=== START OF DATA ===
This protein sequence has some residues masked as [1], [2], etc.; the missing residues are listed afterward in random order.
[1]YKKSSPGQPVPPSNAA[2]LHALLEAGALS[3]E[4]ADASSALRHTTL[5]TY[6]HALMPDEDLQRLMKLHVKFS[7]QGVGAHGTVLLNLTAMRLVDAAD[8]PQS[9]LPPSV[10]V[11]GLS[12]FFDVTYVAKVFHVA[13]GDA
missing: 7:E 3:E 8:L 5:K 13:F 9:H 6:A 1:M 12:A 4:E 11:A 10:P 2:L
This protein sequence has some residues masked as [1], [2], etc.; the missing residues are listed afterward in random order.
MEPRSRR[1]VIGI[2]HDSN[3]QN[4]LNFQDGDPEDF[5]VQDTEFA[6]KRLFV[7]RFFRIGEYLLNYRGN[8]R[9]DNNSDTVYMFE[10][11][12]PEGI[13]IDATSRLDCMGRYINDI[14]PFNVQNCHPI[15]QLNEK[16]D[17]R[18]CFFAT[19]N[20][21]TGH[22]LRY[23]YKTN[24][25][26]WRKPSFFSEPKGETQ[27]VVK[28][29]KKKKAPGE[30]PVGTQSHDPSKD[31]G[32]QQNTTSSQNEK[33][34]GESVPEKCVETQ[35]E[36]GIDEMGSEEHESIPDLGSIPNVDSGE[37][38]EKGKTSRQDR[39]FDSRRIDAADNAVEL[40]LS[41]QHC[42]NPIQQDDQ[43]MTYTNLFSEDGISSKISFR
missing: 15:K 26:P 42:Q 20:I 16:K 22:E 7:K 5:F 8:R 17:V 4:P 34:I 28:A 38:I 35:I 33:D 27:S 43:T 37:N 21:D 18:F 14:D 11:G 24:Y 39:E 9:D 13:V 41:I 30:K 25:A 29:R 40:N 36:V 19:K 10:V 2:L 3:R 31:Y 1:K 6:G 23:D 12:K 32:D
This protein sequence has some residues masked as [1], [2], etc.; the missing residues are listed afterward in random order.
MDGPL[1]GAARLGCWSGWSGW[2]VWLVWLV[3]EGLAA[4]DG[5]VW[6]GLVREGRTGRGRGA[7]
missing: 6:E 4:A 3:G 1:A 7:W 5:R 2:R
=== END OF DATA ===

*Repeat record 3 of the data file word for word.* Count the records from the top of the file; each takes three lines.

This protein sequence has some residues masked as [1], [2], etc.; the missing residues are listed afterward in random order.
MDGPL[1]GAARLGCWSGWSGW[2]VWLVWLV[3]EGLAA[4]DG[5]VW[6]GLVREGRTGRGRGA[7]
missing: 6:E 4:A 3:G 1:A 7:W 5:R 2:R